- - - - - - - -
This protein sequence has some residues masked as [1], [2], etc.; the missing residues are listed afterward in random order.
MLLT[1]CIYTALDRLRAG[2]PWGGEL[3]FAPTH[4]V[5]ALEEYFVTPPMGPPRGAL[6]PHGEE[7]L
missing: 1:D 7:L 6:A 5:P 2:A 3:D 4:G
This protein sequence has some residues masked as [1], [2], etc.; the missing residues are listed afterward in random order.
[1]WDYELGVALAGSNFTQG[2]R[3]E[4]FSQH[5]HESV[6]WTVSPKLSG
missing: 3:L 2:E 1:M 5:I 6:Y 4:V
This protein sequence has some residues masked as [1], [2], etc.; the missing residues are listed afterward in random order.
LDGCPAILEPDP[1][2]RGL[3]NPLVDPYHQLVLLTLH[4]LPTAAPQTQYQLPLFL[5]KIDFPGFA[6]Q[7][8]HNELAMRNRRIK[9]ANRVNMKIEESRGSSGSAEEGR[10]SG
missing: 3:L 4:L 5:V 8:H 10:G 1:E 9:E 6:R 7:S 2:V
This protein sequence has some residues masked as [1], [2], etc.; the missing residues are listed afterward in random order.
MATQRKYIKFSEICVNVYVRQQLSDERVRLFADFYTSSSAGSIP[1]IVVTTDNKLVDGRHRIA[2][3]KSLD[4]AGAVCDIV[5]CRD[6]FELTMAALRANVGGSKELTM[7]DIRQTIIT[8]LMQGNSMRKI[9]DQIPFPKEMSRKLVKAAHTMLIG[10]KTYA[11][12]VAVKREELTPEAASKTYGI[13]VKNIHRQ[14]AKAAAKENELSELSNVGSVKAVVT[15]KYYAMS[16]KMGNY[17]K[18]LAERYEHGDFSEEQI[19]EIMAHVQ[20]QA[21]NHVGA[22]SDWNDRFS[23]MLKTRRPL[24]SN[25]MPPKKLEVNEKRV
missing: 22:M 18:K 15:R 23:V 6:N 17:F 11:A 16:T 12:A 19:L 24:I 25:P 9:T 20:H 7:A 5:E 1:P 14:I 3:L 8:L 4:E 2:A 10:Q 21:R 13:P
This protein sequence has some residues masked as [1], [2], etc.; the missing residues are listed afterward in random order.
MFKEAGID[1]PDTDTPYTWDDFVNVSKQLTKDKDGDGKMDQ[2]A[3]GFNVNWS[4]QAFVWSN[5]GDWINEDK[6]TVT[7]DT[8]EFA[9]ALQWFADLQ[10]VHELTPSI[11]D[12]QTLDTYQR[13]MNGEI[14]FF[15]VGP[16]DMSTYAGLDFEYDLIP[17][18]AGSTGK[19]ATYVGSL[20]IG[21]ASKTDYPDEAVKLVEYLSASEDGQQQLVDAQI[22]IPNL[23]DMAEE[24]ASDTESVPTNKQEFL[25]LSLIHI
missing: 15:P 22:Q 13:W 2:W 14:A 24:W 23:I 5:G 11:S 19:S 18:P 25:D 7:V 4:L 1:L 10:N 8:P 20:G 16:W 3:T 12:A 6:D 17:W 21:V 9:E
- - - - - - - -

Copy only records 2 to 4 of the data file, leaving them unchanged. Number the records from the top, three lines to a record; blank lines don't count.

This protein sequence has some residues masked as [1], [2], etc.; the missing residues are listed afterward in random order.
[1]WDYELGVALAGSNFTQG[2]R[3]E[4]FSQH[5]HESV[6]WTVSPKLSG
missing: 3:L 2:E 1:M 5:I 6:Y 4:V
This protein sequence has some residues masked as [1], [2], etc.; the missing residues are listed afterward in random order.
LDGCPAILEPDP[1][2]RGL[3]NPLVDPYHQLVLLTLH[4]LPTAAPQTQYQLPLFL[5]KIDFPGFA[6]Q[7][8]HNELAMRNRRIK[9]ANRVNMKIEESRGSSGSAEEGR[10]SG
missing: 3:L 4:L 5:V 8:H 10:G 1:E 9:E 6:R 7:S 2:V
This protein sequence has some residues masked as [1], [2], etc.; the missing residues are listed afterward in random order.
MATQRKYIKFSEICVNVYVRQQLSDERVRLFADFYTSSSAGSIP[1]IVVTTDNKLVDGRHRIA[2][3]KSLD[4]AGAVCDIV[5]CRD[6]FELTMAALRANVGGSKELTM[7]DIRQTIIT[8]LMQGNSMRKI[9]DQIPFPKEMSRKLVKAAHTMLIG[10]KTYA[11][12]VAVKREELTPEAASKTYGI[13]VKNIHRQ[14]AKAAAKENELSELSNVGSVKAVVT[15]KYYAMS[16]KMGNY[17]K[18]LAERYEHGDFSEEQI[19]EIMAHVQ[20]QA[21]NHVGA[22]SDWNDRFS[23]MLKTRRPL[24]SN[25]MPPKKLEVNEKRV
missing: 22:M 18:K 15:R 23:V 6:N 17:F 11:A 16:T 12:A 19:L 24:I 25:P 9:T 20:H 7:A 5:E 1:P 14:I 3:L 8:L 4:E 2:A 10:Q 21:R 13:P